Wellington: British and Irish Lions coach Warren Gatland has called on his midweek line-up to continue the momentum gained with last weekend’s win over the New Zealand Maori in Tuesday’s tour match against the Chiefs at Hamilton.
Gatland believes the 32-10 win over a strong Maori side has given the Lions new impetus ahead of Saturday’s first Test against New Zealand. While Tuesday’s team contains few, if any, of the players who will face the All Blacks at Eden Park, Gatland says the midweekers will play a role in keeping the Lions’ confidence high approaching the three-Test series.
Saturday’s win in Rotorua was by far the Lions’ best performance in five tour matches to date, improving their record to three wins and two losses and providing the best showcase yet for the style of play they will adopt throughout the Test series.
A strong set piece, contestible kicking, and a good kick-chase backed up by solid work at the breakdown and sound defense set the platform for the win over the Maori. Gatland will hope to see that continue against the Chiefs.
Tuesday’s match against the Chiefs will have little impact on the Lions’ Test preparation, unless they suffer a third midweek defeat, which will affect the mood in the touring camp.
Gatland has clearly divided his squad into Test and midweek line-ups and it was for that reason he called on six players — four from Wales and two from Scotland, who are currently playing in the South Pacific — to bring up his current complement to a full 46 players, the equivalent of two match-day 23s.
He has called on Gareth Davies, Cory Hill, Tomas Francis and Kristian Dacey from Wales and Scotland’s Finn Russell and Allan Dell, all of whom have been named on the bench against the Chiefs. The larger squad should keep to a minimum the number of players having to play twice in a week.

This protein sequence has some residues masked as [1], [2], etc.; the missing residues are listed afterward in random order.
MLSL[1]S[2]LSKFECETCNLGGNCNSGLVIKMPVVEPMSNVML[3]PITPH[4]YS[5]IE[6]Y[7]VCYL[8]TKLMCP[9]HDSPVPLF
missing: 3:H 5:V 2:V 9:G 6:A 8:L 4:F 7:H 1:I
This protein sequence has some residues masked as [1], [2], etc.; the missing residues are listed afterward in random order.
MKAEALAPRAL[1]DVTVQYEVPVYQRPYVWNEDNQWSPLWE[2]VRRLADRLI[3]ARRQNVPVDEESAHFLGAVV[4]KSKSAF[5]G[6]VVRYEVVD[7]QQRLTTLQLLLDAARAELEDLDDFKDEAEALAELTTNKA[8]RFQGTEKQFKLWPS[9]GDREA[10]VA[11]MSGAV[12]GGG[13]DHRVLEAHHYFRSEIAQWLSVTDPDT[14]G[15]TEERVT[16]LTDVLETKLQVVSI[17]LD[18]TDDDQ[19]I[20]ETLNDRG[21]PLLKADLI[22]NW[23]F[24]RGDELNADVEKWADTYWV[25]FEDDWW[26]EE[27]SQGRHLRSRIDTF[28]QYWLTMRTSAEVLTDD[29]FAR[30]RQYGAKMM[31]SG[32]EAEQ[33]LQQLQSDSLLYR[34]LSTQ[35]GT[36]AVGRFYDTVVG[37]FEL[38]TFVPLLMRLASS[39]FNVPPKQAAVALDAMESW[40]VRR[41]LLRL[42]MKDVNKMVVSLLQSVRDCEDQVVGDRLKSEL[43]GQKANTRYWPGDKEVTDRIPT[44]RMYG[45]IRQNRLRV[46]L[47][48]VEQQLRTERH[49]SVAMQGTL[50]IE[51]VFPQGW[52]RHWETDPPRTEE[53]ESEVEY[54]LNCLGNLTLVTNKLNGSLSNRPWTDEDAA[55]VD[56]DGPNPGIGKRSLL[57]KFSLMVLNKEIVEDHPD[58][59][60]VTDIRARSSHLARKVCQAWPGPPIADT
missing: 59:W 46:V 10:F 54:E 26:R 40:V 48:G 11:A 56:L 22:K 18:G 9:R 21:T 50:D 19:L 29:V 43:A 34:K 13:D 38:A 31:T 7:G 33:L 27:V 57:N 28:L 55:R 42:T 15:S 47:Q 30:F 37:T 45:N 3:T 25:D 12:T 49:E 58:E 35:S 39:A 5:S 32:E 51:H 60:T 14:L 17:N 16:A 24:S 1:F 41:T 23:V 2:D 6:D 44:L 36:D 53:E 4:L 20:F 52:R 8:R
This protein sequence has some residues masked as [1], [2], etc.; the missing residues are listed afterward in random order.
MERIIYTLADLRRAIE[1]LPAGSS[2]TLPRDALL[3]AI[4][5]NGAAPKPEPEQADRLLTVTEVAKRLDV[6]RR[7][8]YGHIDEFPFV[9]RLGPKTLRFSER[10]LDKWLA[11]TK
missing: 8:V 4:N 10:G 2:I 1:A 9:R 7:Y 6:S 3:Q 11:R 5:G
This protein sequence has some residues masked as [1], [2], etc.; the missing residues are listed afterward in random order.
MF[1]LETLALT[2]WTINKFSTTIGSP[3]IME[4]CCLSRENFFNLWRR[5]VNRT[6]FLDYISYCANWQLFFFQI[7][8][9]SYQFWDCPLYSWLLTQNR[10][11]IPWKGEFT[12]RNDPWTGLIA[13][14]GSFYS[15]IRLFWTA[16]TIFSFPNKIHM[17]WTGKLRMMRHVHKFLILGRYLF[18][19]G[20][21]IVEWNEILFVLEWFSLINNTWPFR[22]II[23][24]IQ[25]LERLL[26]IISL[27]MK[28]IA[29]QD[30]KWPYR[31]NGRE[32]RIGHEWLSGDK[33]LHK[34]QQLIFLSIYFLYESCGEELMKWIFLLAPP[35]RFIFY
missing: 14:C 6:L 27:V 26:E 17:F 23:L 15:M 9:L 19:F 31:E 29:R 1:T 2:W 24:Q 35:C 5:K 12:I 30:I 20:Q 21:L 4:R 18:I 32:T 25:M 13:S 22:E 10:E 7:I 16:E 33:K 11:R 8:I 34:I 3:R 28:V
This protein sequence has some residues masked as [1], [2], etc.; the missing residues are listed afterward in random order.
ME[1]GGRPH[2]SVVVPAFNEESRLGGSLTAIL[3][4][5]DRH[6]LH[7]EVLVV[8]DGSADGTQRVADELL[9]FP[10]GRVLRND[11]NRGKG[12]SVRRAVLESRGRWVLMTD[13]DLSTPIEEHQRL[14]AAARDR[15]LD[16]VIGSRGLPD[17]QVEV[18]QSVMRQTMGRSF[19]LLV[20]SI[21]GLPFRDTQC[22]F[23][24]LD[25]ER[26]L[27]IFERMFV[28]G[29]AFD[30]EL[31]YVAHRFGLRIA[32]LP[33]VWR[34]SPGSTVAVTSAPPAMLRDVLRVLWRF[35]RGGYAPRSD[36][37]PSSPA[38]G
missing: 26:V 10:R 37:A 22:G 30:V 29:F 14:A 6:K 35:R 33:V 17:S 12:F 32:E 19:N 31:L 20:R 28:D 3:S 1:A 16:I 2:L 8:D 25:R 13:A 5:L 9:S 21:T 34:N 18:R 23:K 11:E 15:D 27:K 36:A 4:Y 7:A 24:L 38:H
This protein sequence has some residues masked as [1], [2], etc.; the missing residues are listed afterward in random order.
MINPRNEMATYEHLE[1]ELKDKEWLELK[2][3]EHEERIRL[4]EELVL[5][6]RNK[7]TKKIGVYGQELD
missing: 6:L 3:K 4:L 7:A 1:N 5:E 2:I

But Gatland has been heavily criticised by some British coaches and former players. England coach Eddie Jones said Gatland has resorted to selecting players on the basis of “geographical proximity” rather than ability.
Former Lions coach Ian McGeechan said Gatland’s decision to add six players to his touring party “strikes the wrong note.”
“I can understand why Warren Gatland has done what he has,” McGeechan said. “I have got no issues with protecting the test team by calling up some extra cover for midweek.
“But why not call up the players who just missed out on selection in the first place? The ones who deserve to be there, who would give their right arms to be there, rather than some players purely because they happen to be in the right geographical location.”
Gatland appears to be impervious to such criticism but appears more sensitive to barbs from his native New Zealand, where the Lions are being dismissed in some quarters as “one trick ponies.”
New Zealand commentators have condemned the Lions as boring and have criticised the one-dimensional nature of their game plan. The tactic of using scrum-half Conor Murray to repeatedly kick into the box worked against the Maori on a dewy night in Rotorua but is thought less likely to succeed against the All Blacks.
While the Lions had 75 per cent of possession in the Maori match, including 90 per cent in the second half, they scored only one try from general play. Otherwise, they relied for their win on a penalty try and six penalties from fullback Leigh Halfpenny.
Having seen the All Blacks score 12 tries in a 78-0 win over Samoa on Friday, including a number of counter-attacking tries from kicks, the Lions must realise that kicking to the All Blacks will be a hazardous practice.
Gatland instead complained about illegal blocking tactics by New Zealand teams. He said he had already raised the issue with the officials for Saturday’s Test, an indication the Lions will try to exert as much pressure as possible on the referees.
“The frustrating thing for us is the amount of blocking that is going on,” Gatland said. “It makes it difficult to complete attacking opportunities.
“If you listen to the ref mic, they were talking about it constantly through the [Maori] game.”
For that to become an issue, the Lions would have to show more attacking intent than they did against the Maori.
They might do so against the Chiefs. Gatland will want to a leave a good impression in a town in which, as a player for Waikato province between 1986 and 1994 and coach between 2005 and 2007, he has always been much-admired.